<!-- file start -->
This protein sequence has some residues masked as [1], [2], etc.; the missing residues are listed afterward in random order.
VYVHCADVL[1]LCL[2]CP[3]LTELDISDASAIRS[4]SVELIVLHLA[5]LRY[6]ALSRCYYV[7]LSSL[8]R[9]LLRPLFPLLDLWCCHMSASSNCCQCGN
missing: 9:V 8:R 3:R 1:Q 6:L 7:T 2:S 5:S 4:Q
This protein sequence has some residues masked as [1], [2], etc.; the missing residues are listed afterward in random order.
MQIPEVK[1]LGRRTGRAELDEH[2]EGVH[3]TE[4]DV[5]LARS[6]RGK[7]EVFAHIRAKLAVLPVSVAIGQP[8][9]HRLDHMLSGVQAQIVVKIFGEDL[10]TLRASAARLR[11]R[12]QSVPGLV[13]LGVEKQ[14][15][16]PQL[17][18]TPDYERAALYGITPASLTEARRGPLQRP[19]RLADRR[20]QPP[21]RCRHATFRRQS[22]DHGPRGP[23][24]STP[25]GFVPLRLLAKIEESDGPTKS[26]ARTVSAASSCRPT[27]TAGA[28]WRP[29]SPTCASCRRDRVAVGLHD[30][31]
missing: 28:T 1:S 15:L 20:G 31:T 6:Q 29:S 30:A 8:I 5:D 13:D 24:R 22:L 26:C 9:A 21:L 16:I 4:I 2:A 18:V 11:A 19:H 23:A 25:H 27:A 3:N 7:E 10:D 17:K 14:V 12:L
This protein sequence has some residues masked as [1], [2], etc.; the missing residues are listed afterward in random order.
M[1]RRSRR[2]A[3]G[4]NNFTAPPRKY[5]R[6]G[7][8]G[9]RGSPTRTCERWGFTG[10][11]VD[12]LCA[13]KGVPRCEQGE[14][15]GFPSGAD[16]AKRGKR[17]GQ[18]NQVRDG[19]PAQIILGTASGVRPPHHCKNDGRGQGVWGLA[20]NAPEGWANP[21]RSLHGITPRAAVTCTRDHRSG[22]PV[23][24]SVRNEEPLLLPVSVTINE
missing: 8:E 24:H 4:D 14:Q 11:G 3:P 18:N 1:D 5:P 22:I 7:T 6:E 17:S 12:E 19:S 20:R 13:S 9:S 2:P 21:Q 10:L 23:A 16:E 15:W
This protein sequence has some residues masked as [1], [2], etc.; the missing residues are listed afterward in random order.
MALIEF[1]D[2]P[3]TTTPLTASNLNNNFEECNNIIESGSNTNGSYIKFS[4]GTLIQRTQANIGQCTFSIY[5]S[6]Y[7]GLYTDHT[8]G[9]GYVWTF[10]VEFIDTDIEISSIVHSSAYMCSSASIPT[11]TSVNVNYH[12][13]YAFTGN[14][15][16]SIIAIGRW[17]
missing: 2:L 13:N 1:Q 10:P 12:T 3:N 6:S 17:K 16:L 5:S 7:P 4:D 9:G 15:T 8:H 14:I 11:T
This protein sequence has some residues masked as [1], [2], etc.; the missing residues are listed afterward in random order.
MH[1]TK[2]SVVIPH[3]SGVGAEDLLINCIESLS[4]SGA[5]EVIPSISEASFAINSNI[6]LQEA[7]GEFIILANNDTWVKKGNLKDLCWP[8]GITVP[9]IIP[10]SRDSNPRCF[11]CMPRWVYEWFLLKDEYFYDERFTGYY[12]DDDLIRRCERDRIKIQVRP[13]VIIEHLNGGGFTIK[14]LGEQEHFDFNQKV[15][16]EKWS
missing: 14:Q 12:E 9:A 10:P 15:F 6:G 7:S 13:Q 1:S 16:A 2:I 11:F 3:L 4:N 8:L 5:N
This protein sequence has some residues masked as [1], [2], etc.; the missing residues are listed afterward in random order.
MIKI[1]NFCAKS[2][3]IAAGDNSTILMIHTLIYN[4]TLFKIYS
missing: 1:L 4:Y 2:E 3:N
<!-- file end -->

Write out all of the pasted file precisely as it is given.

This protein sequence has some residues masked as [1], [2], etc.; the missing residues are listed afterward in random order.
VYVHCADVL[1]LCL[2]CP[3]LTELDISDASAIRS[4]SVELIVLHLA[5]LRY[6]ALSRCYYV[7]LSSL[8]R[9]LLRPLFPLLDLWCCHMSASSNCCQCGN
missing: 9:V 8:R 3:R 1:Q 6:L 7:T 2:S 5:S 4:Q
This protein sequence has some residues masked as [1], [2], etc.; the missing residues are listed afterward in random order.
MQIPEVK[1]LGRRTGRAELDEH[2]EGVH[3]TE[4]DV[5]LARS[6]RGK[7]EVFAHIRAKLAVLPVSVAIGQP[8][9]HRLDHMLSGVQAQIVVKIFGEDL[10]TLRASAARLR[11]R[12]QSVPGLV[13]LGVEKQ[14][15][16]PQL[17][18]TPDYERAALYGITPASLTEARRGPLQRP[19]RLADRR[20]QPP[21]RCRHATFRRQS[22]DHGPRGP[23][24]STP[25]GFVPLRLLAKIEESDGPTKS[26]ARTVSAASSCRPT[27]TAGA[28]WRP[29]SPTCASCRRDRVAVGLHD[30][31]
missing: 28:T 1:S 15:L 20:G 31:T 6:Q 29:S 30:A 8:I 5:D 13:D 24:R 22:L 26:C 9:A 21:L 16:I 4:I 2:A 18:V 11:A 19:H 23:A 25:H 27:A 3:N 7:E 10:D 17:K 14:V 12:L
This protein sequence has some residues masked as [1], [2], etc.; the missing residues are listed afterward in random order.
M[1]RRSRR[2]A[3]G[4]NNFTAPPRKY[5]R[6]G[7][8]G[9]RGSPTRTCERWGFTG[10][11]VD[12]LCA[13]KGVPRCEQGE[14][15]GFPSGAD[16]AKRGKR[17]GQ[18]NQVRDG[19]PAQIILGTASGVRPPHHCKNDGRGQGVWGLA[20]NAPEGWANP[21]RSLHGITPRAAVTCTRDHRSG[22]PV[23][24]SVRNEEPLLLPVSVTINE
missing: 8:E 24:H 4:D 14:Q 11:G 3:P 18:N 1:D 5:P 22:I 7:T 6:E 17:S 12:E 19:S 20:R 13:S 9:S 2:P 21:Q 10:L 23:A 16:E 15:W
This protein sequence has some residues masked as [1], [2], etc.; the missing residues are listed afterward in random order.
MALIEF[1]D[2]P[3]TTTPLTASNLNNNFEECNNIIESGSNTNGSYIKFS[4]GTLIQRTQANIGQCTFSIY[5]S[6]Y[7]GLYTDHT[8]G[9]GYVWTF[10]VEFIDTDIEISSIVHSSAYMCSSASIPT[11]TSVNVNYH[12][13]YAFTGN[14][15][16]SIIAIGRW[17]
missing: 2:L 13:N 1:Q 10:P 12:T 3:N 6:S 17:K 16:L 5:S 7:P 4:D 9:G 15:T 8:H 14:I 11:T
This protein sequence has some residues masked as [1], [2], etc.; the missing residues are listed afterward in random order.
MH[1]TK[2]SVVIPH[3]SGVGAEDLLINCIESLS[4]SGA[5]EVIPSISEASFAINSNI[6]LQEA[7]GEFIILANNDTWVKKGNLKDLCWP[8]GITVP[9]IIP[10]SRDSNPRCF[11]CMPRWVYEWFLLKDEYFYDERFTGYY[12]DDDLIRRCERDRIKIQVRP[13]VIIEHLNGGGFTIK[14]LGEQEHFDFNQKV[15][16]EKWS
missing: 14:Q 12:E 9:A 10:P 15:F 6:G 7:S 13:Q 1:S 16:A 2:I 11:F 3:L 4:N 8:L 5:N
This protein sequence has some residues masked as [1], [2], etc.; the missing residues are listed afterward in random order.
MIKI[1]NFCAKS[2][3]IAAGDNSTILMIHTLIYN[4]TLFKIYS
missing: 1:L 4:Y 2:E 3:N